Dear friends, colleagues and fellow digital nomads, this one is for us.
For us who live both the bright and dark side of being our own boss, who can arrange our work the way we like (well, the way we can)…but then, we have to be able to follow through.
Today, I’ll try to answer a million-dollar question:
how to keep track of our thousand ideas?
How to keep up the enthusiasm when we have to turn ideas into practice?
How to move from the idea to a project without losing one’s way?
It’s not just a problem for creative freelancers, like graphic designers, photographers, bloggers.
Coming up with an idea for a promotion, development, contest or project all of a sudden or while chatting with a friend and drinking a glass of wine is something that happens to everybody (at least, I hope it’s the same for you).
After taking a note by scribbling on a pub napkin (bad choice) or on the agenda we always bring along with us (good), we set out to fulfil our idea and put it into practice but then…
Then, we have our planned deliveries to take into account.
Then, the unexpected deliveries.
Then, there’s our personal life that we can’t neglect.
Then, there come Easter, Christmas and all the bank holidays.
And then Saturday and Sunday, that are sacred.
So, the idea stays in the agenda (good) or on the napkin that will end up in the garbage when you next empty your bag, among used tissues, receipts and blank cheques (too bad).
How to avoid all this? How to practically treasure those moments of altered clarity of mind that are the continuous creative processes?
Let’s examine a few tricks.
1 – Where to write down your idea
Ok, we got that the napkin or table mat in the pub is not good even if it has a romantic touch. It’s definitely not practical.
Some people take notes on their phone and it’s not a bad idea at all because our mobiles are by now part of ourselves, or else black boxes in the true and proper sense.
Yet, I hardly get back to the notes taken on my mobile, so I’d rather use my pocketbook. I actually like pocketbooks, I love to flip through the pages and write in italics, using different colours. I get inspired from doing this (somehow, I’ve never reached the age turning point and still feel like I’m eight years old).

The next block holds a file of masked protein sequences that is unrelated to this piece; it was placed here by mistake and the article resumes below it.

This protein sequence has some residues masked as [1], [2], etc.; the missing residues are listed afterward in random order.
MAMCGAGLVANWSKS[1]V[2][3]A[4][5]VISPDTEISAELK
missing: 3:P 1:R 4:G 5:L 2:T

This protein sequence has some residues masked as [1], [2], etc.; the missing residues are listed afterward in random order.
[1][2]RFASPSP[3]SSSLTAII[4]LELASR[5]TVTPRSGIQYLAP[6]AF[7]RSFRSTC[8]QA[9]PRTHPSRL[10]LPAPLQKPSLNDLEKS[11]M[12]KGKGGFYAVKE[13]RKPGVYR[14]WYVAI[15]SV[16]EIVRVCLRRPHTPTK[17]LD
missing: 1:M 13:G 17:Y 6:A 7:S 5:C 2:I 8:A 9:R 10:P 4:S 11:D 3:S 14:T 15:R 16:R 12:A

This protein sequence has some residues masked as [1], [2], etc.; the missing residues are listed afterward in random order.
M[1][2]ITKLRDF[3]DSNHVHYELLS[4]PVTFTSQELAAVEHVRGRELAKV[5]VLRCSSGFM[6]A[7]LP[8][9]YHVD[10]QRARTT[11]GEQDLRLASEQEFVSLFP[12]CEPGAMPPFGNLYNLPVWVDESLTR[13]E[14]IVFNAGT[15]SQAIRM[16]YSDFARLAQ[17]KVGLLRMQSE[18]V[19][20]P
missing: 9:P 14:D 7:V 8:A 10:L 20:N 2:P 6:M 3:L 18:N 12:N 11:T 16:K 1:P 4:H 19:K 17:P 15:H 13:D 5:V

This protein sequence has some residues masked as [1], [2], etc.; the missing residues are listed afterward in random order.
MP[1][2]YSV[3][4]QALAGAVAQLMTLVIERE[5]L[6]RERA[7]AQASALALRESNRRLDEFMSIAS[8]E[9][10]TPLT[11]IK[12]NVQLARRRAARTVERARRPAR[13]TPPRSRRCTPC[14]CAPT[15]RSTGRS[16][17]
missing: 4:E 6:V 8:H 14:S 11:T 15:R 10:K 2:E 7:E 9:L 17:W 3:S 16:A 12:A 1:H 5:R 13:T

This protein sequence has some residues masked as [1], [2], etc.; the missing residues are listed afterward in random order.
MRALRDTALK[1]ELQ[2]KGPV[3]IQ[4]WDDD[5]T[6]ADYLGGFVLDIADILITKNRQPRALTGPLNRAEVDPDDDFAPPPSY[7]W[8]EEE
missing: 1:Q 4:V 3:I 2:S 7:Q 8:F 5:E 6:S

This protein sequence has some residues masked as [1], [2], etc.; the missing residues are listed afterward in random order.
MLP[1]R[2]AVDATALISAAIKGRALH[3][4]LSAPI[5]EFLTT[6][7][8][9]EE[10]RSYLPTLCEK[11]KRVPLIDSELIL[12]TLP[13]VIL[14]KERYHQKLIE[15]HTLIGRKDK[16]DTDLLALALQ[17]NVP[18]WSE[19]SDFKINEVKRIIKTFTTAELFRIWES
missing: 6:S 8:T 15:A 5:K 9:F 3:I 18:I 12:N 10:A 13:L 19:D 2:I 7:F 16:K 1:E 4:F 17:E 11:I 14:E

The point is, take a note on a medium you generally check and use, where it’s difficult to note something down and then forget about it.
It’s not just that: write a note on a medium that you love to hold in your hands and that you usually go back to, read or look at. I know a business analyst would think this makes no sense, but the aesthetic and emotional aspect is more important than a potential money gratification for those who daily have to manage the traffic of their own motivation interspersed with discouragement.
2 – From draft to STEPS. And the idea becomes a project.
Whether the idea can take just an evening to come up, it takes time and different steps to fulfil it. To be fulfilled, the idea has to become a project.
Note down the steps you have to follow in a bulleted list (to be modified and updated) if you want to make your project come true.
3 – Don’t do everything all at once
Don’t get carried away and don’t try to do everything at once! I know you might be thinking that it’s better to take advantage of one’s enthusiasm while it’s there but I’m afraid to tell you that by acting like this, always fussing around, you’ll end up wearing it down.
Take it easy.
Write a date of the week next to every step in your bulleted list. If possible, choose a day when you’re not going to be overburdened with other things to do.
Set the alarm clock on your phone and learn how to prioritize that note.
If you noted down that next Saturday you’ll put step two of your project into practice (for instance, if it’s about an event, start getting in touch with or looking for collaborators), consider it a commitment and don’t get busy with other things.
This way, you’ll start dealing with your idea as a work commitment.
4 – Empty your (damned) desk.
Please forgive my vehemence and assertiveness but I’ve been caring very much about this topic lately.
Never neglect to empty your desk of useless things; it’s actually a very important thing to do to make room for useful things, first of all AN EMPTY SPACE.
It’s not just a trick, it’s actually cognitive psychology. Cleanliness and empty spaces are essential elements to put a project into practice, not just for the creative processes but also for the most practical parts.
The desk is like life (especially for a freelancer): you need to get rid of old things to make room for new ones. Including ideas.
5 – Share your idea with someone but not everyone.
I’ve personally learned how to be discriminating when sharing my ideas. I only share them with people who have a genuinely positive attitude, who see the solution before the problem, who start by saying “I like it” and then move on to a detailed analysis of the risks of failure.
I know this does not comply with company policies about the SWOT analysis… but who cares, end of the day you’re a #digitalnomad and you know that the company functional algorithms don’t work that good in your field; yours is actually a way of working that needs to be totally revised.
And the revision doesn’t start from a manual, oftentimes it comes from a napkin in a pub.
Considering I’m currently having some great ideas that are turning into projects, whoever can give further suggestions for me to avoid getting lost, please write them in the comments below.